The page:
May 23, 2019 — “The crimes of sexual abuse offend Our Lord, cause physical, psychological and spiritual damage to the victims and harm the community of the faithful. In order that these phenomena, in all their forms, never happen again, a continuous and profound conversion of hearts is needed, attested by concrete and effective measures that involve everyone in the Church.” Last May 9, Pope Francis turned words into more concrete actions by publishing the “Vos Estis Lux Mundi” Motu Proprio.
New Norms for the Entire Church
The procedures detailed in the Motu proprio are universally applicable to “prevent and combat these crimes that betray the trust of the faithful,” and to protect minors and vulnerable persons. So what are some of these new norms?
First, they seek to put an end to the culture of secrecy. “Whenever a cleric or a member of an Institute of Consecrated Life or of a Society of Apostolic Life notice an act of sexual abuse or covering up of such abuse, that person is now “obliged to report promptly the fact.”?
Then, there is a need to set up, within a year, “one or more public, stable and easily accessible systems for the submission of reports, including through the institution of a specific ecclesiastical office.”?
Finally, a clear procedure in the event that the report concerns a bishop, with investigations to be concluded within 90 days. “With this document,” explains the Prefect of the Congregation for Bishops, Cardinal Ouellet, “we are not asking for anything more than what our priests have requested for years. This fact touches upon a subject which is a top priority for the Pope: not only must there not be any clericalism, but also no ‘elitism’ among us.”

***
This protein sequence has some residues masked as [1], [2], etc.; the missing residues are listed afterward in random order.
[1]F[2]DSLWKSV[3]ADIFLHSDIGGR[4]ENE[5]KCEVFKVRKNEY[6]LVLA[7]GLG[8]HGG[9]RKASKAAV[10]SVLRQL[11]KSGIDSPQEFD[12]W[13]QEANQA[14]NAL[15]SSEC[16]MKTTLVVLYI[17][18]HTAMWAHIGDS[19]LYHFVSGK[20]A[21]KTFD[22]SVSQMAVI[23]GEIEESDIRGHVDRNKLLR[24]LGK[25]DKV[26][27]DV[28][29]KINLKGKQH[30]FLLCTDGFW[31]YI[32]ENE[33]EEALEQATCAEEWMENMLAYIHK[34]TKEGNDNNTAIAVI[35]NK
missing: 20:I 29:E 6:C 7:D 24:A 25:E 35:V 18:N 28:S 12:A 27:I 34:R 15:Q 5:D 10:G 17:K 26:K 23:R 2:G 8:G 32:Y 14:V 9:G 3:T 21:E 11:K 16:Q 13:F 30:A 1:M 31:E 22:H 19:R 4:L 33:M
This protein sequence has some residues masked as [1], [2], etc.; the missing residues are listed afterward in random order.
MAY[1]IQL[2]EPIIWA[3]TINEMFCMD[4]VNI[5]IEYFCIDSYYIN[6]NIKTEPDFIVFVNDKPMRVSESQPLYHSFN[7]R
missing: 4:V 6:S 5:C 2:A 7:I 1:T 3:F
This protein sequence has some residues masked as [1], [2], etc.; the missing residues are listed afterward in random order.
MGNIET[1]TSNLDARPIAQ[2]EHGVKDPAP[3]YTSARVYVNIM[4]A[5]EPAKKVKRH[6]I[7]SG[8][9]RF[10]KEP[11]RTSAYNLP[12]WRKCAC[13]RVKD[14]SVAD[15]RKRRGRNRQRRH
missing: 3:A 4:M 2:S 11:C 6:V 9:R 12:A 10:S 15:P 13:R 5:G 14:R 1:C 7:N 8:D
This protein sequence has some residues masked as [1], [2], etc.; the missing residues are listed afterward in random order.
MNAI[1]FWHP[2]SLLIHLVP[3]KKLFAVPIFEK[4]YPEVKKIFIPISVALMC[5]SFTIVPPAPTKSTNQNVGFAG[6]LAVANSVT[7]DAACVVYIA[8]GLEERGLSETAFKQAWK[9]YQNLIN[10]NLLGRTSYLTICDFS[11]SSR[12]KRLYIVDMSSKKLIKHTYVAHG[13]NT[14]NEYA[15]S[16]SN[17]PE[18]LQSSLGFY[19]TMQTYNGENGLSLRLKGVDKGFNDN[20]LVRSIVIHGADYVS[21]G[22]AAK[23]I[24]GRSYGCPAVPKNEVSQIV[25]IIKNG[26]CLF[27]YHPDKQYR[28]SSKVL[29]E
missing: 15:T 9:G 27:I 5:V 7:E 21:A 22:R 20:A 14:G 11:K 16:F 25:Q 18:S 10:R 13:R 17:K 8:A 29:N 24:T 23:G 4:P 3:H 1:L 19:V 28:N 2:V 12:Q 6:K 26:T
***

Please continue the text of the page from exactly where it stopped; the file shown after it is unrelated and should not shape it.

According to Mgr Patrick Valdrini, with this Motu Proprio, the responsibility of the ordained members of the Church regarding sexual abuse is no longer just a moral one but a legal one. He feels it is a “beautiful text, it is truthful, it asks all those who read it to carefully become aware of their responsibilities, including from a legal standpoint. I believe it can certainly be quoted as a model of definition for the duties and rights of persons.”
Canadian Jesuits Begin Process of Conversion
The Jesuits of Canada are already amending their provincial policy to respond to the issue of abuse within the Church. And they have published a document on the subject, inviting the Province to reflection and deep ecclesial conversion. This reflection document highlighted several elements that were instrumentalized by the Motu Proprio, such as the need to entrench “the culture of transparency to fight abuse,” the battle against clericalism and consultation with lay experts.
According to Father Provincial Erik Oland, the document released by the Jesuits is important in order to enable “local Jesuit communities and works engage in a process of spiritual conversation that explores some causes of this crisis; also to help them rediscover basic tools of Ignatian discernment, to choose and implement gospel-inspired response that encourages the ecclesial conversion called for by Pope Francis.”
Drawing extensively from the Spiritual Exercises, this document attempts to identify paths for healing in order to make this ecclesial conversion possible. Focusing its approach on welcoming and listening to victims, it calls for the responsibility and solidarity of all the baptized towards those whose human dignity has been shattered by the members of the Church.
The document also proposes ways out of the structural sins that made these abuses possible. And it advocates for the equality of all the baptized, for a better integration of the lay people into the decision-making bodies of the Church and for the development of a mature and an adult faith among all members of the Church. All this in order to limit the excesses of power that too often arise "behind" sexual abuse.